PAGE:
LAWRIE WILLIAMS: Russia adds 31 tonnes of gold to reserves in November

Russia, which, along with China,  has been reported to be orchestrating a financial alliance to supplant the U.S. dollar as the world’s leading reserve currency, thus reducing its dominance of global trade, obviously sees gold as an integral part of the process.  Its central bank is currently by far the largest known regular buyer of gold globally and has added a further 31.1 tonnes (1 million ounces) to its gold reserves in November according to an announcement made by the central bank yesterday – it releases monthly reserve data usually on the 20th of the month.  Indeed Russia has been building its gold reserves pretty consistently for the past 10 years as can be seen from the chart below from Nick Laird’s excellent goldchartsrus.com  website.

 Russian central bank reserve figures will be subject to minor adjustment when reported to IMF, but overall they probably add up to just short of 1,600 tonnes – the world’s sixth largest national gold reserve, but still hugely short of the 8,133.5 tonnes as reported to the IMF by the USA.

Only recently Pravda reported that Russia would have to sell some of its gold to allay current account deficit problems – see: Russia may have to sell gold to boost current account but as we suggested at the time that doesn’t seem to have affected its central bank buying programme which has just seen the largest two month period of total purchases on record.  However, Russian mines produce over 20 tonnes of gold a month on average so there is scope for both gold buying and gold sales from the country’s own output alone.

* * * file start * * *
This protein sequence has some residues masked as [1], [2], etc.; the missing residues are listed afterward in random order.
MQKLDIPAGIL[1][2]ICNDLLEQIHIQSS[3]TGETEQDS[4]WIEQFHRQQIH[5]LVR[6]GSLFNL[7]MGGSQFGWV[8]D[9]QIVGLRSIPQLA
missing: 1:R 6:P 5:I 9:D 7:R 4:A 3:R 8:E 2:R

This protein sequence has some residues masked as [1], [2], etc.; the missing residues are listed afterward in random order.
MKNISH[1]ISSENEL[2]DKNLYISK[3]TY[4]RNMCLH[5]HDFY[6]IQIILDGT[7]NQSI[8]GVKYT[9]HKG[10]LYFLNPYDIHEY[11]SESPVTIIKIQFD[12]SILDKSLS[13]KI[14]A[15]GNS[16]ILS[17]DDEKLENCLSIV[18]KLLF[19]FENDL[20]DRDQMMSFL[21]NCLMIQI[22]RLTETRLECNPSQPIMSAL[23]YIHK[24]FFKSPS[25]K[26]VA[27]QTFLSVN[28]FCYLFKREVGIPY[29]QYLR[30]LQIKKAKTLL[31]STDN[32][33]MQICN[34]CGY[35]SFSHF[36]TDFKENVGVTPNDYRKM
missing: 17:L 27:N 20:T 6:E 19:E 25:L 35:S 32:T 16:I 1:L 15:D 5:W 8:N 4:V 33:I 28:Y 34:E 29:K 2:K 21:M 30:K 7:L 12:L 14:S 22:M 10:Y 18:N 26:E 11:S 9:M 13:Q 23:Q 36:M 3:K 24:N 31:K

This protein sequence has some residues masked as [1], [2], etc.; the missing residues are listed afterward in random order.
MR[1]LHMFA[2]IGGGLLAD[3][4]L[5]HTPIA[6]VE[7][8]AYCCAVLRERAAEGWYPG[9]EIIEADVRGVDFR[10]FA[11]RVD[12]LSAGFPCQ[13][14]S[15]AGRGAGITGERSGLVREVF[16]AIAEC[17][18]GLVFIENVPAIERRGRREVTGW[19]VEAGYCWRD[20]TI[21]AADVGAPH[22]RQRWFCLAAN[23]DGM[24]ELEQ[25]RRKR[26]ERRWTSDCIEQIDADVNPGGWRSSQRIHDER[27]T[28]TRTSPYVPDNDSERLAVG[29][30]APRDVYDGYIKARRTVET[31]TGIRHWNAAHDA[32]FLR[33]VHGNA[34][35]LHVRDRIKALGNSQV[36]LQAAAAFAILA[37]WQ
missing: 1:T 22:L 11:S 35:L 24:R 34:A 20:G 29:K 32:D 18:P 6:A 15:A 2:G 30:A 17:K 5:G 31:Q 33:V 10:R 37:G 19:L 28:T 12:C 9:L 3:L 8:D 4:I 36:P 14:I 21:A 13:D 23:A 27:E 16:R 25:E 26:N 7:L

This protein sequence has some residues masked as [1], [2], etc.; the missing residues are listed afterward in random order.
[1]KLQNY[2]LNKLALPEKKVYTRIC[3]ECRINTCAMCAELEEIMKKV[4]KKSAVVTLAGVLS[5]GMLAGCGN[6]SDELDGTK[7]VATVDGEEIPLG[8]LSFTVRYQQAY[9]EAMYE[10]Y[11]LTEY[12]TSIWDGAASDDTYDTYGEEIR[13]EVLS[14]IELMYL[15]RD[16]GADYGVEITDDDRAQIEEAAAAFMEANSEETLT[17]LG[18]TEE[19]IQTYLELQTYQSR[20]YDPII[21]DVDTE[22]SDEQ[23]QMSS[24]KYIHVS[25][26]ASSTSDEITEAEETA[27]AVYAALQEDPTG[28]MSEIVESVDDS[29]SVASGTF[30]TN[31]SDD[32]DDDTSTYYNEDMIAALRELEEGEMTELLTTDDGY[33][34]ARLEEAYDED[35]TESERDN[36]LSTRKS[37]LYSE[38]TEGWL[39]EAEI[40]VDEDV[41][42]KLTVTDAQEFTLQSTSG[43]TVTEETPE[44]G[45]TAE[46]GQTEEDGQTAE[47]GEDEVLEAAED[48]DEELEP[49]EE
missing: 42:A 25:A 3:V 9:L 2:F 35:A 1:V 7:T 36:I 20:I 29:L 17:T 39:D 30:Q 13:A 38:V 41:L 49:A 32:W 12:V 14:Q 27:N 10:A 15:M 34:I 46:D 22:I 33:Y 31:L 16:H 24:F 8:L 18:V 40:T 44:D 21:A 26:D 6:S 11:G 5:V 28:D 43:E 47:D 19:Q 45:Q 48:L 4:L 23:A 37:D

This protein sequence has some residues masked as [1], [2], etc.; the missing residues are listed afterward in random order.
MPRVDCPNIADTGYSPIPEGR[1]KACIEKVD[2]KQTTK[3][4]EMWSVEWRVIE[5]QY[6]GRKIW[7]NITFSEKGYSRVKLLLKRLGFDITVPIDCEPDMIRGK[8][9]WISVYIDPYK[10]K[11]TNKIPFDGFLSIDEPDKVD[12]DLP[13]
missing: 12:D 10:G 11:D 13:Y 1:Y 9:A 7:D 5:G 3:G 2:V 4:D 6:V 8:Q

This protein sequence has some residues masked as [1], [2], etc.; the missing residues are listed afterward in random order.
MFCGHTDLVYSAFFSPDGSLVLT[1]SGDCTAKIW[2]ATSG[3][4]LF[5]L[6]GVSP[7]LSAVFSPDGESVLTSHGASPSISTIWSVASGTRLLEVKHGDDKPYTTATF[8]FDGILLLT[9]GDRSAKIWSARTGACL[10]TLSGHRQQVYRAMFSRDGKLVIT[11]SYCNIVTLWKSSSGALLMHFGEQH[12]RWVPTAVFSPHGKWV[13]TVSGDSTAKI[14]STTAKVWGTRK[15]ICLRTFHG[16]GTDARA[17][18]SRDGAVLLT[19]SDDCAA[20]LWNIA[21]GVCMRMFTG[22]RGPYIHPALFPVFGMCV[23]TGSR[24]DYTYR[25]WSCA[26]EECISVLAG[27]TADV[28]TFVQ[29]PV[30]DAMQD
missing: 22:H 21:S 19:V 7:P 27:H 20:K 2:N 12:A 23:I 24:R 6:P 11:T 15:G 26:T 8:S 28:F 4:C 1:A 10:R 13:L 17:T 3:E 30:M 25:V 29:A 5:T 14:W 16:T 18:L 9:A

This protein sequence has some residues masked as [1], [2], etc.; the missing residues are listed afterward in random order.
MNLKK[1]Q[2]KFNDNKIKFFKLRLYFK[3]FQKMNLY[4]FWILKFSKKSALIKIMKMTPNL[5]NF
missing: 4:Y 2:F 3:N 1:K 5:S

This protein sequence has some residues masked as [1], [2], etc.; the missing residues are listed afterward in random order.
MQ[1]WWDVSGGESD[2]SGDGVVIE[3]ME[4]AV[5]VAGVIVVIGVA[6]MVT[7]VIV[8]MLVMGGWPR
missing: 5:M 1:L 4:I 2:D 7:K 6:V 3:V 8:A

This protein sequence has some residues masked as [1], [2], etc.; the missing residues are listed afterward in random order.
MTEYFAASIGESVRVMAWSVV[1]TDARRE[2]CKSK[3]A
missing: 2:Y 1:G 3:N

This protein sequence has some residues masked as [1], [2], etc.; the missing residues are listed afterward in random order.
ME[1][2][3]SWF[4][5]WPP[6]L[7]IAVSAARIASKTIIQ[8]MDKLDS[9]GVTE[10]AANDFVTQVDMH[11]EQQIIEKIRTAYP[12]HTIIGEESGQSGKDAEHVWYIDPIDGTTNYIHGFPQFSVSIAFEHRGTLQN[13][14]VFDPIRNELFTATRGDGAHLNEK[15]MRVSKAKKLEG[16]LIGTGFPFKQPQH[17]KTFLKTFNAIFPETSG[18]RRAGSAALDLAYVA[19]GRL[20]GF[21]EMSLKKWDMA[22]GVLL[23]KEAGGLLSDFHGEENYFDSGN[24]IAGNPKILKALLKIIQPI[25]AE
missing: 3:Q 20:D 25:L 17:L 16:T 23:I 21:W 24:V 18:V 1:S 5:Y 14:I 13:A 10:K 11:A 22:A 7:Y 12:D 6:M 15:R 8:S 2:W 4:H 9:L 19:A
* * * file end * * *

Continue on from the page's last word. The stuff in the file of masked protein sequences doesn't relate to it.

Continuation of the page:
21 Dec 2016

About the author

Lawrence Williams

Lawrence (Lawrie) Williams is a well known London-based writer and commentator on financial and political subjects, but specialising in precious metals news and commentary. He is a qualified and experienced mining engineer having graduated in mining engineering from The Royal School of Mines, a constituent college of Imperial College, London - recently described as the World’s No. 2 University (after MIT).

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